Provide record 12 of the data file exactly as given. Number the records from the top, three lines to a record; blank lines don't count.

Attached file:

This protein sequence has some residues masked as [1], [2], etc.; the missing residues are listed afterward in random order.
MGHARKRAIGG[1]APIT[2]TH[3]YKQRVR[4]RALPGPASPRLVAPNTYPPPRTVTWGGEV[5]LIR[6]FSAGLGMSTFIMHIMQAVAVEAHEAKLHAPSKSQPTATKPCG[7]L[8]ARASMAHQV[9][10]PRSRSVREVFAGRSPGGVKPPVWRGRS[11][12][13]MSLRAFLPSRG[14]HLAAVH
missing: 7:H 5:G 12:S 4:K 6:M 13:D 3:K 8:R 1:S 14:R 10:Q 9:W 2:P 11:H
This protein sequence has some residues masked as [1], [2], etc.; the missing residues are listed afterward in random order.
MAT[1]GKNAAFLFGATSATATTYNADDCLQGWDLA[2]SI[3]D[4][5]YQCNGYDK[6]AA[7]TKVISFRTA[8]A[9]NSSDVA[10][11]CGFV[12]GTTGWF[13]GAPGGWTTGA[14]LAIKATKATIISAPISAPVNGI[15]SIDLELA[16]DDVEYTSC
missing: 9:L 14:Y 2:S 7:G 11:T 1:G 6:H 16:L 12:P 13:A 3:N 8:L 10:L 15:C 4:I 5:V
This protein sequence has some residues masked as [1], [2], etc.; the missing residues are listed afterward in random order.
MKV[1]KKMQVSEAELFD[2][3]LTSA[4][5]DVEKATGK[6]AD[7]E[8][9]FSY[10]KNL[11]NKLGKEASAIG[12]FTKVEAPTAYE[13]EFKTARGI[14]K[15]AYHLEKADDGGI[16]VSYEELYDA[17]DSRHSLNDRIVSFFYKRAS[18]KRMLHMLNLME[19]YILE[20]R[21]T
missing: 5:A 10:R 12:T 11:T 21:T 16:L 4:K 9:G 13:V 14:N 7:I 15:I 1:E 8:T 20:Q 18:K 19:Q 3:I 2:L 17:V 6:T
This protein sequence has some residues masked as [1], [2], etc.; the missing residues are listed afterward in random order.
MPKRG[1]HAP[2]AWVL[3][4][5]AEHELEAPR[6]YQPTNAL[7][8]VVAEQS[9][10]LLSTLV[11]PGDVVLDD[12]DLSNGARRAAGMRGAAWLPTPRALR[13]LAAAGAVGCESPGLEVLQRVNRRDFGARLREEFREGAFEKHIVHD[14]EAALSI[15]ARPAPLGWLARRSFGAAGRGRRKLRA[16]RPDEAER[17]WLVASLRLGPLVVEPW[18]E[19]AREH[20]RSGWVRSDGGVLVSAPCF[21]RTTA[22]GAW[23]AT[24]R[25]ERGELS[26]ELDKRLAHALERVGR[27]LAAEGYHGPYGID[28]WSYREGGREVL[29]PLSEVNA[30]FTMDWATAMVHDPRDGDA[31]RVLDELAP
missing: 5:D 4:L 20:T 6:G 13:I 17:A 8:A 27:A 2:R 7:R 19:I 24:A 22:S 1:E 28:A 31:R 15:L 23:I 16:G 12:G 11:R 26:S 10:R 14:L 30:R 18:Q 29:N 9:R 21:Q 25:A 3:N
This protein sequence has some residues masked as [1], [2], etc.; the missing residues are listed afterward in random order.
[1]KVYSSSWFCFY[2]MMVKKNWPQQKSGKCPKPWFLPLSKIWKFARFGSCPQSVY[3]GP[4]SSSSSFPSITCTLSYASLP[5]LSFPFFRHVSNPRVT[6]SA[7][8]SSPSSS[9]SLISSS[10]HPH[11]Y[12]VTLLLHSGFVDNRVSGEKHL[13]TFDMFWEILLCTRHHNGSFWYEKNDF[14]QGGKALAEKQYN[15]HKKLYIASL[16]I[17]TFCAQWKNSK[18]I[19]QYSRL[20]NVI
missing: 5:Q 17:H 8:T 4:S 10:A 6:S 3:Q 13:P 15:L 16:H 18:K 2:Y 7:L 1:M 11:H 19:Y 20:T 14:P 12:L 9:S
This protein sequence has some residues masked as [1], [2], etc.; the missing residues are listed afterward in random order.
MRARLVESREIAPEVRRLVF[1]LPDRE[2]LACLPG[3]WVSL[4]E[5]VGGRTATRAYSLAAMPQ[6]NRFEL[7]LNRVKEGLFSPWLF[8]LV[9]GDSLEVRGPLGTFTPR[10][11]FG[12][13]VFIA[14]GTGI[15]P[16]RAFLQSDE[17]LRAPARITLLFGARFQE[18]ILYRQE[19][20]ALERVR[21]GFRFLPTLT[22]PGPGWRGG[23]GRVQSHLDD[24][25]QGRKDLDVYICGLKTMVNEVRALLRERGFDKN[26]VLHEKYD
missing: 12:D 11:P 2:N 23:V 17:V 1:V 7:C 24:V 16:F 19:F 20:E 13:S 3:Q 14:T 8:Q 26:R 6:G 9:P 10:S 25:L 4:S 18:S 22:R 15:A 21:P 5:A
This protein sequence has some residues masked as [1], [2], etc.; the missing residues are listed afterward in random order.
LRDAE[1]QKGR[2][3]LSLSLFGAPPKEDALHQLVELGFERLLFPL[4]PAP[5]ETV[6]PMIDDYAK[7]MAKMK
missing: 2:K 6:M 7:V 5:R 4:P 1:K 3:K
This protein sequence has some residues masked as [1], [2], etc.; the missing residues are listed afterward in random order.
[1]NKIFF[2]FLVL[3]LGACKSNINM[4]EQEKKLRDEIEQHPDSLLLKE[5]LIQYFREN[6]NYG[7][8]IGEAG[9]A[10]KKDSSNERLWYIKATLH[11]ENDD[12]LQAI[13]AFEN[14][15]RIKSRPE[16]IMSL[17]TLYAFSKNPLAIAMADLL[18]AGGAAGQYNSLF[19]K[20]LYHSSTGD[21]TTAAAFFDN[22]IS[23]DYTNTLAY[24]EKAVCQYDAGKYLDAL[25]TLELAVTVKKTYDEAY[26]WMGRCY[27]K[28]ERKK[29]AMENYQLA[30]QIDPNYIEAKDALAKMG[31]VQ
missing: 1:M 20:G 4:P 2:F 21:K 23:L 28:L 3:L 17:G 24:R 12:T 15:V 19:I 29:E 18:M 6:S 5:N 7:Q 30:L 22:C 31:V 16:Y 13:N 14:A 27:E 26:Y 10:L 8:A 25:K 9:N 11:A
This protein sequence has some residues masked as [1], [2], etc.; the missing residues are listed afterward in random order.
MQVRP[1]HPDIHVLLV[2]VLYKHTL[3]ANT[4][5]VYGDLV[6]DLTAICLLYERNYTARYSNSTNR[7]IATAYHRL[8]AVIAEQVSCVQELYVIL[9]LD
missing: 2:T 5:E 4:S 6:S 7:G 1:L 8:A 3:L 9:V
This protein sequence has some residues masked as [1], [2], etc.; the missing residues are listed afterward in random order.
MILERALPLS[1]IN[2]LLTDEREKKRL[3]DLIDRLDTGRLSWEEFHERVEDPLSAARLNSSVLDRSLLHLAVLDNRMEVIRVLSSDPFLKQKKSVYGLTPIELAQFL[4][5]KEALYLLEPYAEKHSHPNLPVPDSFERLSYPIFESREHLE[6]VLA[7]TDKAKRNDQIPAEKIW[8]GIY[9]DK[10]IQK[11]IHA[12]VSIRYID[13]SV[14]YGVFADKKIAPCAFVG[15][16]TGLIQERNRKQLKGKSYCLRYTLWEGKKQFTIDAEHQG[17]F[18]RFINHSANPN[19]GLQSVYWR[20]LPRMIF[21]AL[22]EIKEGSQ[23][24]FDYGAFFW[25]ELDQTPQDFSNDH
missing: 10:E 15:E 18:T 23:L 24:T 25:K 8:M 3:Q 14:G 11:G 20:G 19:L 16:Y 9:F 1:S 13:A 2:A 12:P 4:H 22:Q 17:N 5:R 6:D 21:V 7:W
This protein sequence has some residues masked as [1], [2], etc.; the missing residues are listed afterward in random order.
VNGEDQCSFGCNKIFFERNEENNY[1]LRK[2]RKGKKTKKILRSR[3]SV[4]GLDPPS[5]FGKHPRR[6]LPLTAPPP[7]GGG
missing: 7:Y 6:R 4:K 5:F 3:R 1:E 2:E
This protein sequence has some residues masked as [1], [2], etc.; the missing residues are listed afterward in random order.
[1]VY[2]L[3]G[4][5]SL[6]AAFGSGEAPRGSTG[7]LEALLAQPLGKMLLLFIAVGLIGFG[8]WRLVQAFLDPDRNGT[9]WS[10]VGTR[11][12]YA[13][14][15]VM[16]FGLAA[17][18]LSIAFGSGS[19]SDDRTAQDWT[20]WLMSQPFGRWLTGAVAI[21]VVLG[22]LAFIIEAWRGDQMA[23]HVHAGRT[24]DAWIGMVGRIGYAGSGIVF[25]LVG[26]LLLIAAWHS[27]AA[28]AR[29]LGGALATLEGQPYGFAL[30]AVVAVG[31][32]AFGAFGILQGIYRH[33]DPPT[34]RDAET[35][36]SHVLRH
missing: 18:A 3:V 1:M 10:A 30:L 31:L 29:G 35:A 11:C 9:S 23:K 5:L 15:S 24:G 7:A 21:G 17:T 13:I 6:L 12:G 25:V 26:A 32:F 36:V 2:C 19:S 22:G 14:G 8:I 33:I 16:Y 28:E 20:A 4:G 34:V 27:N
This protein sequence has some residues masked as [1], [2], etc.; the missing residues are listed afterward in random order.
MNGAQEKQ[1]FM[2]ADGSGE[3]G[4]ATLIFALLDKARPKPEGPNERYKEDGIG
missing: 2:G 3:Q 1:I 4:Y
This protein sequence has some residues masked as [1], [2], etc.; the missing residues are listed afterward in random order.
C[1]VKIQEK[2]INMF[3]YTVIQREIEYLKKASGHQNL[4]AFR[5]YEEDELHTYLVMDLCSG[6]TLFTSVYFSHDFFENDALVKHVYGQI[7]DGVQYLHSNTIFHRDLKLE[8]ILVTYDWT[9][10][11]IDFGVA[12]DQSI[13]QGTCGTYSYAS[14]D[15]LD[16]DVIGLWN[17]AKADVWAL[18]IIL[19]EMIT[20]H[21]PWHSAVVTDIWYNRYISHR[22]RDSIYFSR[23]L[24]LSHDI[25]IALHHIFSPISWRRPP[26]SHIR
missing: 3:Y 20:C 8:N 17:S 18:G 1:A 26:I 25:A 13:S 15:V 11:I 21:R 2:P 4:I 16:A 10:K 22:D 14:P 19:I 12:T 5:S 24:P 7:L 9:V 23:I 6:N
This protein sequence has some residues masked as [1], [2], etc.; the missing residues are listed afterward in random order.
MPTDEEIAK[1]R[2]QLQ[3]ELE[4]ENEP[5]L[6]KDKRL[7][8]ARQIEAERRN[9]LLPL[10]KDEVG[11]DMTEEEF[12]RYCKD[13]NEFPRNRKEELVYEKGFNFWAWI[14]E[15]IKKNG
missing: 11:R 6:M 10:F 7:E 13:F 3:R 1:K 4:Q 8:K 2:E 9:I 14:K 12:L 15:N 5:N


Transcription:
This protein sequence has some residues masked as [1], [2], etc.; the missing residues are listed afterward in random order.
[1]VY[2]L[3]G[4][5]SL[6]AAFGSGEAPRGSTG[7]LEALLAQPLGKMLLLFIAVGLIGFG[8]WRLVQAFLDPDRNGT[9]WS[10]VGTR[11][12]YA[13][14][15]VM[16]FGLAA[17][18]LSIAFGSGS[19]SDDRTAQDWT[20]WLMSQPFGRWLTGAVAI[21]VVLG[22]LAFIIEAWRGDQMA[23]HVHAGRT[24]DAWIGMVGRIGYAGSGIVF[25]LVG[26]LLLIAAWHS[27]AA[28]AR[29]LGGALATLEGQPYGFAL[30]AVVAVG[31][32]AFGAFGILQGIYRH[33]DPPT[34]RDAET[35][36]SHVLRH
missing: 18:A 3:V 1:M 10:A 30:L 31:L 29:G 35:A 11:C 9:S 23:K 5:L 15:S 24:G 7:A 21:G 17:T 13:I 6:L 12:G 25:V 26:A 32:F 36:V 2:C 19:S 22:G 14:G 8:I 33:I 16:Y 28:E 20:A 4:G 34:V 27:N